Monday, June 18, 2007

Israeli options

In the current new situation, Israel has several possible options, and anything can happen.
Israel could isolate the Gaza Strip completely, since it supplies 40% of its water and 70% of its gasoline, as well as food and aid. But, although Israel has declared the Gaza Strip a "terrorist entity," and could "starve them out," Israel does not want to be responsible for a humanitarian catastrophe in Gaza. At present the border posts are closed and the supply of gasoline has been cut off to gas stations, but not to the electricity generating station in Gaza. According to UNWRA they have only 10 days of food supplies left. Of the 1.5 million people in Gaza, ca. half of them are totally dependent on charity (UNWRA, EU, etc.). Carefully calibrated supplies are probably the best Israeli option.
Israel does not want to reoccupy Gaza, but it may be necessary for the IDF to enter in force to make sure that the Hamas "army" that has been built up there, and that now has all the Fatah/PA weapons, is not able to mount a strong surprise attack on Israel. Also, if terrorist incidents and rocket firing from Gaza increase as expected then the IDF needs to be able to respond. Ehud Barak became Defense Minister on Sunday and it was reported that he is going to establish a task force of 20,000 men to be prepared to attack Gaza at any time.
There are now mutually hostile governments in Gaza and the West Bank, each declaring the other illegal. What happened in Gaza was definitely a military coup, even though Hamas declare that Haniyeh was the democratically elected PM. The new Govt. appointed by Abbas in Ramallah is also in some way not quite legitimate, but at least in response to the Hamas action it is acceptable. The new PM Salem Fayyad is a US-educated independent and is definitely someone the West can deal with. So the Palestinians have split along political lines, the extremists in Hamas aligned with Iran and the moderates aligned with the West. Now that Hamas is no longer in the PA Govt. the US, EU and Israel can transfer funds to the Abbas/Fayyad Govt. in Ramallah, as long as Fatah does not use the aid to attack Israel. But, as Olmert says, Israel now has a Palestinian partner to deal with, and maybe a peace deal can eventually come out of this situation. Alternatively, the Fatah Govt. could be undermined by Hamas and others in the West Bank, leading to further fighting there and another Hamas takeover. I doubt that Israel would stand by and allow that to happen.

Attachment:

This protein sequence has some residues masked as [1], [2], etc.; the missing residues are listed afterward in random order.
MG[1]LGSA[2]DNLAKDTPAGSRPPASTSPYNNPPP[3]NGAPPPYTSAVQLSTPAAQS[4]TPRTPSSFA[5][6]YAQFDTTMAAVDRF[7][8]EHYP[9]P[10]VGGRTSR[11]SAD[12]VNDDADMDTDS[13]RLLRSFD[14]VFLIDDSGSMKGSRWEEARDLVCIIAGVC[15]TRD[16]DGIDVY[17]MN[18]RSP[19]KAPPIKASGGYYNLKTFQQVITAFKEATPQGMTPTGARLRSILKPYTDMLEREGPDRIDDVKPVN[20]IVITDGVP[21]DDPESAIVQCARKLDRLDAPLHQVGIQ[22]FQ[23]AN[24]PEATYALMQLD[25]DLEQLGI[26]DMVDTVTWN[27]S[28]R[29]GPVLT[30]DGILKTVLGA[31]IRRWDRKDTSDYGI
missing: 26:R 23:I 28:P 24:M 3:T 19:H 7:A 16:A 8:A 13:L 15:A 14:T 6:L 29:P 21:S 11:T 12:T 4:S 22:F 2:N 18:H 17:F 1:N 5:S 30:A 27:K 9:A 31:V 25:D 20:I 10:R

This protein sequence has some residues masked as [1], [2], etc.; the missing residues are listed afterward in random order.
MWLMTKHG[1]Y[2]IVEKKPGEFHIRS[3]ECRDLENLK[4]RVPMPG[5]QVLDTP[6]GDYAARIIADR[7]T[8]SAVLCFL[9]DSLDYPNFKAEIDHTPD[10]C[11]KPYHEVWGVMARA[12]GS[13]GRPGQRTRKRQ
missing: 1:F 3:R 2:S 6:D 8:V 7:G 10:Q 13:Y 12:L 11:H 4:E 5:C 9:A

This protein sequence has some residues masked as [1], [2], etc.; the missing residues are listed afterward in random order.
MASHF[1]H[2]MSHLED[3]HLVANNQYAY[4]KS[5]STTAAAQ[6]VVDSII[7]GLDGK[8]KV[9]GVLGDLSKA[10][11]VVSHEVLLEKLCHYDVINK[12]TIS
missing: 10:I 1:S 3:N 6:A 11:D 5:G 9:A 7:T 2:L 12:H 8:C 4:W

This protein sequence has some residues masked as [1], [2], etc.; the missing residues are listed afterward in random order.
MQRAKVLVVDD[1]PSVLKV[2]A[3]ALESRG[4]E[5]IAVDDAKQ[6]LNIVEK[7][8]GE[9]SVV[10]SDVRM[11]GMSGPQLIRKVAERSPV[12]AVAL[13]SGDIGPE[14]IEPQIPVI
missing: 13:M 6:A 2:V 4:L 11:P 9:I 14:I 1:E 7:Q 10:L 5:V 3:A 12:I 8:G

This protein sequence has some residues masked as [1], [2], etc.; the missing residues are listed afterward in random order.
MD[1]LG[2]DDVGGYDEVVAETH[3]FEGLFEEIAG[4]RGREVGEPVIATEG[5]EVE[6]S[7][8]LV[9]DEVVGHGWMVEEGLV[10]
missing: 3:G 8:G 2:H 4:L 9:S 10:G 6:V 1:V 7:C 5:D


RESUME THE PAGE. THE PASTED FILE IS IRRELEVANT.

Note that Israel arrested many Hamas legislators in the West Bank and this probably saved their lives. Israel does not carry out peremptory killings of enemies unless they are terrorists engaged in direct terrorist activity. They try to arrest them and put them on trial. So when the Fatah gunmen went looking for the Hamas lawmakers, they were safely ensconced in Israeli jails, and they probably want to stay there for now. Israel also allowed some Fatah leaders to flee Gaza for the West Bank (some also went by boat to Egypt, since Egypt closed the Gaza border). The irony is that at present Fatah and Israel have parallel goals, to quash Hamas and to stop terrorist activity so that the new emergency Govt. can be recognized and can receive aid and international funding.
Saed Erakat, the spokesman of the new Govt. on the West Bank made clear that they consider the Govt. to be also the Govt. of Gaza. So there are competing claims, and this might lead to a continuation of war between the two factions. The only way that Fatah can extend its claim to Gaza is if the IDF first defeats Hamas in Gaza. It is not beyond the realm of possibility that the IDF would first attack and destroy the Hamas forces in Gaza, and then the Fatah militias would be allowed to enter Gaza from Israel. That would certainly be a turn around and one for the history books, but stranger things have happened (remember that the Christians in Lebanon were the ones who first invited the Syrians to send their army in to protect them from the Muslims!)
As I have often said, history is unpredictable, noone predicted that Pres. Sadat of Egypt would visit Israel and speak from the Knesset and make peace. Our aim must be to remain strong and defend ourselves and wait for the other side to crumble.


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